Making less go further, selling unwanted items, buying second-hand goodies and rejecting rampant consumerism will be major trends shaping the lives of Americans in 2023, according to new research.

The third annual US Consumer Trends report from Attest shows that Americans are cutting back their spending plans for next year in the face of the cost-of-living crisis, and plan to get thrifty in order to save and (even make) a little money.

Asked how they're spending money going into the new year, most Americans (59%) say they are pulling back, while only 22% say they are spending "freely." There has been a five point increase in "fairly cautious" spending and a four point increase in "very cautious" spending compared to last year's report. The tough economic circumstances appear to be keenly felt across the country, and people are planning for further hard times ahead.

Frugal consumers will fuel the economy

Frugality is going to be the watchword for 2023; 43% of consumers said they will be buying fewer things and consuming less, a nine point increase from last year. Thrift shopping also looks set to have a banner year, with 38% of consumers saying they'll be hunting for second-hand bargains to combat the rising cost of living.

There should be a healthy supply of pre-loved items to meet this demand too, with 37% of Americans planning to sell their unwanted goods. We're also going to see a drop in so-called 'fast fashion', with a net +10% of consumers saying they will buy fewer fast fashion items in 2023.

Food insecurity is a significant concern for Americans in 2023

Food insecurity was the number one issue that Americans identified that most worried them for next year at 24%. Almost nine in 10 shoppers (86%) say that the rising cost of food is having an impact on what they eat. Of this 86%, over a third (34%) said such rapid price rises are having a "big" effect on their diet.

The top diet-related issue cited is being able to afford fresh quality foods like meat, fruit and vegetables (41%). Some 39% can't afford to eat out, 34% can't buy their preferred brands, while 33% aren't able to stretch their budgets to purchase "luxury" items such as steak and olive oil.

Despite everything, the outlook for 2023 is cautiously optimistic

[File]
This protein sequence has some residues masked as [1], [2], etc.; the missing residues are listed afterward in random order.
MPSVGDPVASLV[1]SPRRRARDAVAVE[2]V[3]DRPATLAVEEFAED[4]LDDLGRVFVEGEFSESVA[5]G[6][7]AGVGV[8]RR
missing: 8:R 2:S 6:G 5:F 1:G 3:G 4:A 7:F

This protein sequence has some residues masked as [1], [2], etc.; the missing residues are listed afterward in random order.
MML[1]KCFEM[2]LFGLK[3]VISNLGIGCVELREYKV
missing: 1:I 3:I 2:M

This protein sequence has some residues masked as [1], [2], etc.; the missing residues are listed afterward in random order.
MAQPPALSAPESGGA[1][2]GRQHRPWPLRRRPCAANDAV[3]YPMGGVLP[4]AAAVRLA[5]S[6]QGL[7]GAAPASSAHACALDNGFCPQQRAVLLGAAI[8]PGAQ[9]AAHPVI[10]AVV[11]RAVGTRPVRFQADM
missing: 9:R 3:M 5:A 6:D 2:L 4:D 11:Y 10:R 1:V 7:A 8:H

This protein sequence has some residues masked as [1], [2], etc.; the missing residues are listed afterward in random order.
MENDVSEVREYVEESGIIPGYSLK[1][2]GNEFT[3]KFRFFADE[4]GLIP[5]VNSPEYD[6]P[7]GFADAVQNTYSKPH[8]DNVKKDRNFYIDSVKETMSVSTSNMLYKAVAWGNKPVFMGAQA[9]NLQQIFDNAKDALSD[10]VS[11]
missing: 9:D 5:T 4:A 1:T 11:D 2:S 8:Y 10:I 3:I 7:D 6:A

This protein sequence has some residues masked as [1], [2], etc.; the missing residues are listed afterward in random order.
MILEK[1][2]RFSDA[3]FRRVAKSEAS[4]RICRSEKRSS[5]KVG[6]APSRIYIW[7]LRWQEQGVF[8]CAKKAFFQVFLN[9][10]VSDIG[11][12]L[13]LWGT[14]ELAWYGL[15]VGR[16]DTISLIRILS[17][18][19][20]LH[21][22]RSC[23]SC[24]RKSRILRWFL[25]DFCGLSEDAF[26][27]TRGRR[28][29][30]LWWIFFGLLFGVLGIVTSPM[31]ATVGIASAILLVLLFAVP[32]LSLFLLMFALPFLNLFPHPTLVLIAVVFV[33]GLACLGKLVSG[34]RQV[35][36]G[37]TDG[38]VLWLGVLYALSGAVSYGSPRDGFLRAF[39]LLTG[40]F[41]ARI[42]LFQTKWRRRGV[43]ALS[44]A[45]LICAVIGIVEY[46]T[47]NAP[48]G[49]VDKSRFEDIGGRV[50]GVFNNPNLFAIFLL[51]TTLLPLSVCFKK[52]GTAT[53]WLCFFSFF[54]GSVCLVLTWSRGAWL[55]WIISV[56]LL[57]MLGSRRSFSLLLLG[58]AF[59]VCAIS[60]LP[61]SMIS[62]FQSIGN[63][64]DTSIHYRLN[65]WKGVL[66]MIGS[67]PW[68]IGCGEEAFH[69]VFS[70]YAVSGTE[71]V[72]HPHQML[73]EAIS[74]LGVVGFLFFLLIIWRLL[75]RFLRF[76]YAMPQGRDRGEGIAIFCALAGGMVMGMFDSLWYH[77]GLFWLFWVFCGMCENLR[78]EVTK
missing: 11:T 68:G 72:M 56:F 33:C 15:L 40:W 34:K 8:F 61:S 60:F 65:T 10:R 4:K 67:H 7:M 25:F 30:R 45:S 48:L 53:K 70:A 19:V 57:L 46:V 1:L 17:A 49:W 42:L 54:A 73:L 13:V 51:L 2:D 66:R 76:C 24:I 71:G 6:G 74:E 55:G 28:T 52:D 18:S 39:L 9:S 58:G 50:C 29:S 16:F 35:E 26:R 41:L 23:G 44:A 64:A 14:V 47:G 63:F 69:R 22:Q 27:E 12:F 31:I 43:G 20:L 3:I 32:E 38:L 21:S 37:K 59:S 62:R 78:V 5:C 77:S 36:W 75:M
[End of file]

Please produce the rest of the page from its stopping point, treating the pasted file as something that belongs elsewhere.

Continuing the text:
Beyond food insecurity, these revised spending plans also reveal concerns about other costs, with 17% of Americans polled saying they were most worried about the price of filling up their vehicles with gas. Meanwhile, 15% were concerned the most about political upheaval in 2023.

Overall (and perhaps surprisingly), the mood is good, even if it isn't quite as optimistic as it was 12 months ago; 64% of consumers feel positive about next year, down (surprisingly) just 2% – while 16% have a negative outlook of the year to come – up from 13% at the end of 2021.

Older shoppers will return to stores

The pandemic might have increased online shopping adoption among older consumers, but Gen X and Boomers are now returning to Main Street. More than four in 10 members of Gen X say they now "mostly or always" shop in-store, as do 44% of Boomers.

Younger Americans, on the other hand, still favor online shopping: 36% of Gen Z and 39% of Millennials "mostly or always" shop online. And there's further good news for Amazon, with a net +11% of consumers planning to buy more from the online marketplace in 2023.

Americans are canceling subscriptions and investing in VR

Meanwhile, the rising cost of living has caused more than two-thirds of Americans (69%) to cancel at least one subscription service. TV streaming services like Netflix and Hulu were the most likely to be axed at 34%, with music streaming services such as Spotify and Apple Music next most likely at 21%. Meanwhile, nearly one in five (19%) have canceled their Amazon Prime membership.

But one area where Americans are making some spending plans is Virtual Reality (VR), with 29% planning to purchase a headset in 2023. Perhaps some Americans think that living in the virtual world will be cheaper, and potentially more uplifting, than the real one over the next twelve months.

Next year's outlook? Saving money becomes a national pastime

Thrift will be at the heart of many Americans' lives in 2023, with finding ways to save money close to becoming a national pastime. It's encouraging to see that on the whole, Americans are feeling positive about 2023. Further economic challenges may lie ahead for the US economy and American citizens, but looking at this data, it seems that many feel they have reasons to be cheerful.

Onwards and upwards.

(Sam Killip is the VP of Customer Success at Attest.)

A shopping cart is seen in a supermarket as inflation affected consumer prices in Manhattan, New York City